White House and Congress Could Consider Stand-Alone Airline Bill
Mere moments after calling off a Phase Four stimulus bill on Twitter, the president opened the door for a series of stand-alone bills which encompass previous proposals. One such bill would offer the additional $25 billion in payroll support the airlines have been requesting, and isn’t necessarily opposed by either side.
When the President of the United States called off negotiations between the House of Representatives and his staff on a phase four bill, travel organizations were quick to denounce the move as a political show of force. Moments later, president Donald Trump announced on Twitter he would be willing to consider several stand-alone bills included in the larger Heroes Act. One such consideration was the additional $25 billion in payroll support money to the airlines.
The House & Senate should IMMEDIATELY Approve 25 Billion Dollars for Airline Payroll Support, & 135 Billion Dollars for Paycheck Protection Program for Small Business. Both of these will be fully paid for with unused funds from the Cares Act. Have this money. I will sign now!
— Donald J. Trump (@realDonaldTrump) October 7, 2020
Payroll Support Bill One of Several on Twitter Docket
Throughout the summer months, the airlines and aviation unions have campaigned on renewing the Payroll Support Program, which prevented the airlines from laying off staff at the start of the COVID-19 pandemic. With the funds running out, the aviation industry lost over 40,000 jobs on Oct. 1, 2020.
Although it appears that negotiations have stalled, the door is open for a set of standalone bills which would support aspects of the larger bill. One such is the payroll support portion, which would give airlines a second round of support, while offering additional funds for the small business paycheck protection program.
According to Democrats, that bill was already suggested and introduced in the House of Representatives. Submitted on Oct. 5, 2020, H.R. 8504 offered to extend the Payroll Support Program for another six months, at the cost of $25 billion. The chief of staff for House speaker Nancy Pelosi says she brought up the bill in a call with the U.S. Treasury secretary for reconsideration.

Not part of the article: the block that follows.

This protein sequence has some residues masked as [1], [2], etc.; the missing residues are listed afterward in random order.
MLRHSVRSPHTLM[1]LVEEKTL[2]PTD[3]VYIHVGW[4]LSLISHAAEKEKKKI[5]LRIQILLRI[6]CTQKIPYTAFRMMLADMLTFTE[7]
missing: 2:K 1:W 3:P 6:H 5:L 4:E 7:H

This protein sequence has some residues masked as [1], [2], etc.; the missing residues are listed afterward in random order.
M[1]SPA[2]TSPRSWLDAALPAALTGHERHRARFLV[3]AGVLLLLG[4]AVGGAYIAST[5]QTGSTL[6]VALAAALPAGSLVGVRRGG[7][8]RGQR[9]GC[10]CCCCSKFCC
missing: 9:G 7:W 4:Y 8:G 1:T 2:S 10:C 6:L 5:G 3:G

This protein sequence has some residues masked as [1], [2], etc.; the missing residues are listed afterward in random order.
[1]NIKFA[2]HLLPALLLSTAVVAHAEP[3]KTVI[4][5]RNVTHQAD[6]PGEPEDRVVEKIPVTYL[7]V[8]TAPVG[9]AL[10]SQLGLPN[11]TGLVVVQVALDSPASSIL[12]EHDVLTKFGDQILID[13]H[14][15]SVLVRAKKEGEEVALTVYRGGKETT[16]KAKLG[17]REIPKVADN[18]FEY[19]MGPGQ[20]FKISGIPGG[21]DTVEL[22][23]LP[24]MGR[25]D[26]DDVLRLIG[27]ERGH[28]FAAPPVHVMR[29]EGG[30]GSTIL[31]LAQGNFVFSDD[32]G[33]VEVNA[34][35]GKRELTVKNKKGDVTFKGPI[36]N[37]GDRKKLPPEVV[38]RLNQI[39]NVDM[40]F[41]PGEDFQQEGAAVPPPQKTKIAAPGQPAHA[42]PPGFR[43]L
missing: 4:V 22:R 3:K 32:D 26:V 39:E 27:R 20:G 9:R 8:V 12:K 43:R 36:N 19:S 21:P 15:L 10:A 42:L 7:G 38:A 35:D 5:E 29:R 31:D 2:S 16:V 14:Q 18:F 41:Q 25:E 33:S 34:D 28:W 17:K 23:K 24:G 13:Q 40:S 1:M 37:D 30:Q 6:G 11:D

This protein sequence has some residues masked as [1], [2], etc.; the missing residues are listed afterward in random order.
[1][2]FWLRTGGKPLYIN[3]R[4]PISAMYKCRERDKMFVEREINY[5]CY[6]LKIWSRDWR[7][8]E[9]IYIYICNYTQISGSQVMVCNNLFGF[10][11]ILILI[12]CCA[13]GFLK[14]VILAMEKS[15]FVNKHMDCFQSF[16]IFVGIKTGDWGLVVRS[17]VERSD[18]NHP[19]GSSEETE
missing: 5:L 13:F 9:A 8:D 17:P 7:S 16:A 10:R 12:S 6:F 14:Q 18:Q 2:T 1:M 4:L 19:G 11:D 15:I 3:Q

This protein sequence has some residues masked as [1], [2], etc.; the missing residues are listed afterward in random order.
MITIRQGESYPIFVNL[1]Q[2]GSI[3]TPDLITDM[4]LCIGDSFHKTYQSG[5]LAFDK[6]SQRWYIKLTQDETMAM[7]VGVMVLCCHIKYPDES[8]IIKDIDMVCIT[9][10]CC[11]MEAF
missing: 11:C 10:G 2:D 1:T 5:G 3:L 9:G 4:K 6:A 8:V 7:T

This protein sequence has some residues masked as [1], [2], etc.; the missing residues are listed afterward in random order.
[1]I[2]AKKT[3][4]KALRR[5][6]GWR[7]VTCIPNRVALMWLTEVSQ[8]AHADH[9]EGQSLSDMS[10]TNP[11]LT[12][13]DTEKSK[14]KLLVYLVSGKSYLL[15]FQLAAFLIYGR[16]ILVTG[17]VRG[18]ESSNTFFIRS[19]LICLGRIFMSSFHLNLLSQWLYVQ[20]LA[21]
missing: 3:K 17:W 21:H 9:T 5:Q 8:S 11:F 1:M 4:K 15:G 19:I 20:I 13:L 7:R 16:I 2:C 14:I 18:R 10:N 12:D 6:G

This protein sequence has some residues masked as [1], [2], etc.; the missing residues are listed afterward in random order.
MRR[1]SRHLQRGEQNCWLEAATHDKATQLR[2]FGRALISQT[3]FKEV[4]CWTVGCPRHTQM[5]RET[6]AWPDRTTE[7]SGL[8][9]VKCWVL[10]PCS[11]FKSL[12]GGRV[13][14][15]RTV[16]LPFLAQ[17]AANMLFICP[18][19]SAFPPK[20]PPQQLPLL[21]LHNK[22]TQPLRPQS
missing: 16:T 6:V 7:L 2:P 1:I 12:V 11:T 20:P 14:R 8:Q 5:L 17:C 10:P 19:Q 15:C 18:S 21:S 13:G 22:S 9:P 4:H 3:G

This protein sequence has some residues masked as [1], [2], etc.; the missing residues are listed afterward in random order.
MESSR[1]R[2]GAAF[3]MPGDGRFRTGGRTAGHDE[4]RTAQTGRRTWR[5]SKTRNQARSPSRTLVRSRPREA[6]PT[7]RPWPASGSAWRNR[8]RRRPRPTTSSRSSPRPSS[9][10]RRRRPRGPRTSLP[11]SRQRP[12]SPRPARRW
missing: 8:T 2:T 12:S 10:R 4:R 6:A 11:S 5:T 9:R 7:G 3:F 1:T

Speaker Pelosi & Secretary Mnuchin spoke by phone at 9:33 a.m. The Secretary inquired about a standalone airlines bill. The Speaker reminded him that Republicans blocked that bill on Friday & asked him to review the DeFazio bill so that they could have an informed conversation.
— Drew Hammill (@Drew_Hammill) October 7, 2020
Unions Ban Together to Urge Passing of Additional Payroll Support
While it’s unclear if either side will negotiate an additional payroll support standalone bill, unions are continuing their campaign to secure additional funding. In a joint letter signed by 13 organizations, including the Air Line Pilots Association, Airlines for America, the Association of Flight Attendants-CWA and the Southwest Airlines Pilots Association, leaders for the unions and trade organization once again called on Congressional leaders to move forward with more financial support.
“Since early summer, we have called for a COVID relief package that would address the dire economic consequences facing the entire transportation sector,” the letter read. “Airline workers are already experiencing the impact of inaction and simply cannot wait any longer for federal aid.”
Until then, airlines say they will be forced to make difficult decisions to move forward. While Southwest Airlines announced pay cuts for executive leaders, both American Airlines and United Airlines are making deep cuts to their November 2020 schedules, anticipating a depressed holiday season for travel.